Apple has pushed out the iOS 4.1 update as promised, if your running a iPhone 3G, iPhone 3GS, iPhone 4, iPod Touch 2G, iPod Touch 3G or iPod Touch 4G then the update is available for free to you now. It’s not a huge update but it fixes the iPhone 3G performance issues, Game Center is now activated and proximity sensor and bluetooth issues have been fixed for the iPhone 4.
As usual, if your a jailbreak user, or someone who relys on a hacked unlock then do not update yet until the iPhone Dev-Team give the go ahead. Make sure to backup your SHSH blobs whilst you still have the chance as well.
As I said in my last blog post, the Dev-Team have released the latest version of the ultrasn0w carrier unlock for the iPhone 4. Version 1.0-1 is now in Cydia and if it’s not then just add the repo666.ultrasnow.com repository. It works on the iPhone 4 with baseband 01.59 and on the 3G/3GS basebands 04.26.08, 05.11.07, 05.12.01 and 05.13.04.
Customers who had used the controversial unlocking service, iPhoneUnlockUK.com recieved an unexpected email recently informing them that the company had been using unlicensed software and that their personal details, including email and physical addresses has been compromised.
The hackers had broken into the web server back in February, where they gained access to the personal information of several users who had illegally unlock their iPhone. The hacker sent emails that the software iPhoneUnlockUK was selling for profit had been stolen, suggesting the customers demand a refund from the fraudulent company. Some people might of thought the iPhone Dev Team, who put a huge amount of work into unlocking the iPhone could of been involved but the hacker made it clear that they were not.
The breach in February is the only one currently known, when the hackers copied the personal details of customers and defaced the website. Since then, iPhoneUnlockUK moved web hosts and claim they have not suffered any more attacks. No financial details were believed to have been compromised during the breach, as all the credit card transactions were handled by a third party company.
After today’s announcement from Telefonica Europe that O2 will unlock their iPhones to every network once the iPhone is released on other networks means that perhaps other countries will have to follow suit and therefore perhaps the end of hacking to unlock the iPhone. Blacksn0w is the latest unlocking tool from GeoHot which unlocks the latest baseband, however I’m wondering as if to how they will roll out the unlock, either by a carrier update or software update I assume. But if so it won’t take a hacker too long to work out how it’s being unlocked and simply apply it to other phones making it harder for Apple to play the cat and mouse game.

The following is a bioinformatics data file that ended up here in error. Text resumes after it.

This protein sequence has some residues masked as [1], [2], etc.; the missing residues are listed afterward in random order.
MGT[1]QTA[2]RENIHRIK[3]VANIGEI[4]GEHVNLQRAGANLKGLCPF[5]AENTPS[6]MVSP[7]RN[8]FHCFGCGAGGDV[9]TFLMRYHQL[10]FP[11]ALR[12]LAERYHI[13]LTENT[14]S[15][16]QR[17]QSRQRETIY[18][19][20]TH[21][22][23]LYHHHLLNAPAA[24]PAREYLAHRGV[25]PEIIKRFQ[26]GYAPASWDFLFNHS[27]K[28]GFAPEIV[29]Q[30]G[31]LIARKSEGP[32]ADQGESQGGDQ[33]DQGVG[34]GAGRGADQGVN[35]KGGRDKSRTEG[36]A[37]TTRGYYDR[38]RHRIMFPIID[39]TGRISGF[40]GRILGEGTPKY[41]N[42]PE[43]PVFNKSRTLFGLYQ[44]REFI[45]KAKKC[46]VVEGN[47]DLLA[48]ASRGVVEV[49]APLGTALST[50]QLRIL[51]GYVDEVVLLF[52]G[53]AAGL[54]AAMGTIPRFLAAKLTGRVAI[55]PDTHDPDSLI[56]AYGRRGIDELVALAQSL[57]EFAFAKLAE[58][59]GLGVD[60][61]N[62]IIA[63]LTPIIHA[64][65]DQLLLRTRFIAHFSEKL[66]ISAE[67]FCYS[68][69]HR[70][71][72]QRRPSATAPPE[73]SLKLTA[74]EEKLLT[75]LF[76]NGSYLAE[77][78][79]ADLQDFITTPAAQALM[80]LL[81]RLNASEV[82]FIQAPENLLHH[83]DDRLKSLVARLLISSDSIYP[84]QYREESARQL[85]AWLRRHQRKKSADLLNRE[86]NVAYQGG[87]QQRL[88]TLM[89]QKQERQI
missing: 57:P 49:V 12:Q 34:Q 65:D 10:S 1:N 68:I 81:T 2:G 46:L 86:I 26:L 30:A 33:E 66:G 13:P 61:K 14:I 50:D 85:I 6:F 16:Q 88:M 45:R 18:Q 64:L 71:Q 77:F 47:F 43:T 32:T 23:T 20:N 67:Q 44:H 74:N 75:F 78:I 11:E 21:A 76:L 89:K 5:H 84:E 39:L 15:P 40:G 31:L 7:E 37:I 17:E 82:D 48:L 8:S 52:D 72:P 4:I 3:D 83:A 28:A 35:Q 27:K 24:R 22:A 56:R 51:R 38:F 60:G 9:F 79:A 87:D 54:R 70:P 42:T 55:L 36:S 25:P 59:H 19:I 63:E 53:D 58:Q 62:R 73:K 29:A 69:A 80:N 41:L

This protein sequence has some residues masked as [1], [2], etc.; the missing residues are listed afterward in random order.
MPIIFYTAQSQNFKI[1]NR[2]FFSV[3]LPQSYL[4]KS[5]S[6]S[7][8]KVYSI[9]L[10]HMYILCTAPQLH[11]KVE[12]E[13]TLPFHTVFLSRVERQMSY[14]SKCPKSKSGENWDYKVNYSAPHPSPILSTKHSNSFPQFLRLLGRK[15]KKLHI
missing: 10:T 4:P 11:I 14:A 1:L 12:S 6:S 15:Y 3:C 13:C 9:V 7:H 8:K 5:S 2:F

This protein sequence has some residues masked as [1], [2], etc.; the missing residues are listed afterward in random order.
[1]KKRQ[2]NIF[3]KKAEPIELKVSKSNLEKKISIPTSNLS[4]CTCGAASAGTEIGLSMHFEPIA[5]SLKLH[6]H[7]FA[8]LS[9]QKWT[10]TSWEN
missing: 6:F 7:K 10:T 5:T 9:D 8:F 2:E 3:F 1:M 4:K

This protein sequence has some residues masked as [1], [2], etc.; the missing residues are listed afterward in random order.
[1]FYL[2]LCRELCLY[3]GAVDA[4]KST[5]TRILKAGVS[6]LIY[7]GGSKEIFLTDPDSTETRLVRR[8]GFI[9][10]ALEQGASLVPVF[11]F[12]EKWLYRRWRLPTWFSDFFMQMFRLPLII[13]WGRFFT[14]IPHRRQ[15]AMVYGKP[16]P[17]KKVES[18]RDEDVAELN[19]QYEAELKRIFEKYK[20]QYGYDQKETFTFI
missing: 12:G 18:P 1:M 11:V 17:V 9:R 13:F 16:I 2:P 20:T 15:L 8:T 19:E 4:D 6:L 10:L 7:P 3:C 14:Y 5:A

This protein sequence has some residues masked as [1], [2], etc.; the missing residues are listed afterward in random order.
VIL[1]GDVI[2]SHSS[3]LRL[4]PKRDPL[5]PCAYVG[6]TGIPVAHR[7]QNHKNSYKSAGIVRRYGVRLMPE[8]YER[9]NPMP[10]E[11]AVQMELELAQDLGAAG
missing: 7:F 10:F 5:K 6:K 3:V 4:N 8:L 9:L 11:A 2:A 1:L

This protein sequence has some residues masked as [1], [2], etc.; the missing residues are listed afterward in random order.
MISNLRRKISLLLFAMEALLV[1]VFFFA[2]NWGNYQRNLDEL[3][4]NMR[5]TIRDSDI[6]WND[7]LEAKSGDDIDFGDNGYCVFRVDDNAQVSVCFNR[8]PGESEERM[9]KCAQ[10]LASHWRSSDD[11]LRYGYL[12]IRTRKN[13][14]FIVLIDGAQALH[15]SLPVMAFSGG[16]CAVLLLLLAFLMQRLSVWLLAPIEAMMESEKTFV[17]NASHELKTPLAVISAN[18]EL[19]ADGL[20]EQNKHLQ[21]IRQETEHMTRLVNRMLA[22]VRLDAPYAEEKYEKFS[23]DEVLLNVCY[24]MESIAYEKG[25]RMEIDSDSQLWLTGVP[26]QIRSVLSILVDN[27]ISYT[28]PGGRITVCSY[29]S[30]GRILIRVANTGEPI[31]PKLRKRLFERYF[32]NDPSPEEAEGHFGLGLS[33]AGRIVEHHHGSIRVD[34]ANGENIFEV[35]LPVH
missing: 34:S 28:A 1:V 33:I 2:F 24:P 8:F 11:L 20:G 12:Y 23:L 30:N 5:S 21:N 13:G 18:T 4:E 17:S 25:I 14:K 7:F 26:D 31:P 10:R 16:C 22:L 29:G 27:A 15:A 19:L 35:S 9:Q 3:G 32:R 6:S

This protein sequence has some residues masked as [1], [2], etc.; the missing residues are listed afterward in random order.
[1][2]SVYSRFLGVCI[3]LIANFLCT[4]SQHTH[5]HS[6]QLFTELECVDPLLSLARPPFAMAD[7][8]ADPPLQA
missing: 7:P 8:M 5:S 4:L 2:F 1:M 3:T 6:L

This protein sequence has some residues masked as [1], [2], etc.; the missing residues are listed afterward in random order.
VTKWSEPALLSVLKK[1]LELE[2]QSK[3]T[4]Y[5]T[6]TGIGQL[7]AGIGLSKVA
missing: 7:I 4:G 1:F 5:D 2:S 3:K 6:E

The CEO stated that iPhones will be unlocked once the contract is up, but on Pay As You Go there is no contract so surly they should be sold unlocked, however the way it was started it seems that you have to go to get it unlocked and it won’t just be rolled out. And although I’m going to keep using O2 if they roll this out I’m going to unlock my 8GB iPhone 3G before I sell it to upgrade to a 3GS. Hopefully the rest of the world follows suit and the iPhone becomes a network free device.
O2 the current exclusive retailer of the iPhone and iPhone 3GS, although not for long; will be allowed to unlock their iPhones to other carriers as long as it’s the end of their contract period according to the CEO of O2’s parent company, Telefonica Europe. “Once the iPhone becomes available on other UK networks,” says Matthew Key, “we will allow O2 customers to unlock their iPhones, although of course they will still need to honour any outstanding contract period they have. At the end of their contract period, they are entirely free to move to another operator — though naturally we hope they won’t want to!”
Orange is starting to sell the iPhone from November 10th and Vodafone will be joining in on the iPhone in early 2010. O2 have had exclusivity on the iPhone since 2007 but once released on Orange and Vodafone an unlock will be allowed.
Some iPhone users have been experiencing strange problems with their iPhone receiving AIM messages which were not sent to them, but Apple’s push notification system sent it to the wrong people. However it’s not Apple’s fault as some believed it to be.
The iPhone generates unique private/public keys upon activation that identity each handset, so that they correct messages can be sent to the correct device. However using unlocking tools breaks this as they use duplicated keys to facilitate illicit use. Now that single identifiers have been registered to multiple phones instant messages, messages can be sent to any of those devices.
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